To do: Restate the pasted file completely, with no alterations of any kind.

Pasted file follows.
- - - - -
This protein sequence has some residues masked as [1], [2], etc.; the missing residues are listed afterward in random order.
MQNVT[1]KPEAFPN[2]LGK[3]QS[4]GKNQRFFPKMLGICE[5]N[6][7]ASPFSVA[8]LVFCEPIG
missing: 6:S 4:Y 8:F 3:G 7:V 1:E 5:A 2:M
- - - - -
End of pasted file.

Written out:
This protein sequence has some residues masked as [1], [2], etc.; the missing residues are listed afterward in random order.
MQNVT[1]KPEAFPN[2]LGK[3]QS[4]GKNQRFFPKMLGICE[5]N[6][7]ASPFSVA[8]LVFCEPIG
missing: 6:S 4:Y 8:F 3:G 7:V 1:E 5:A 2:M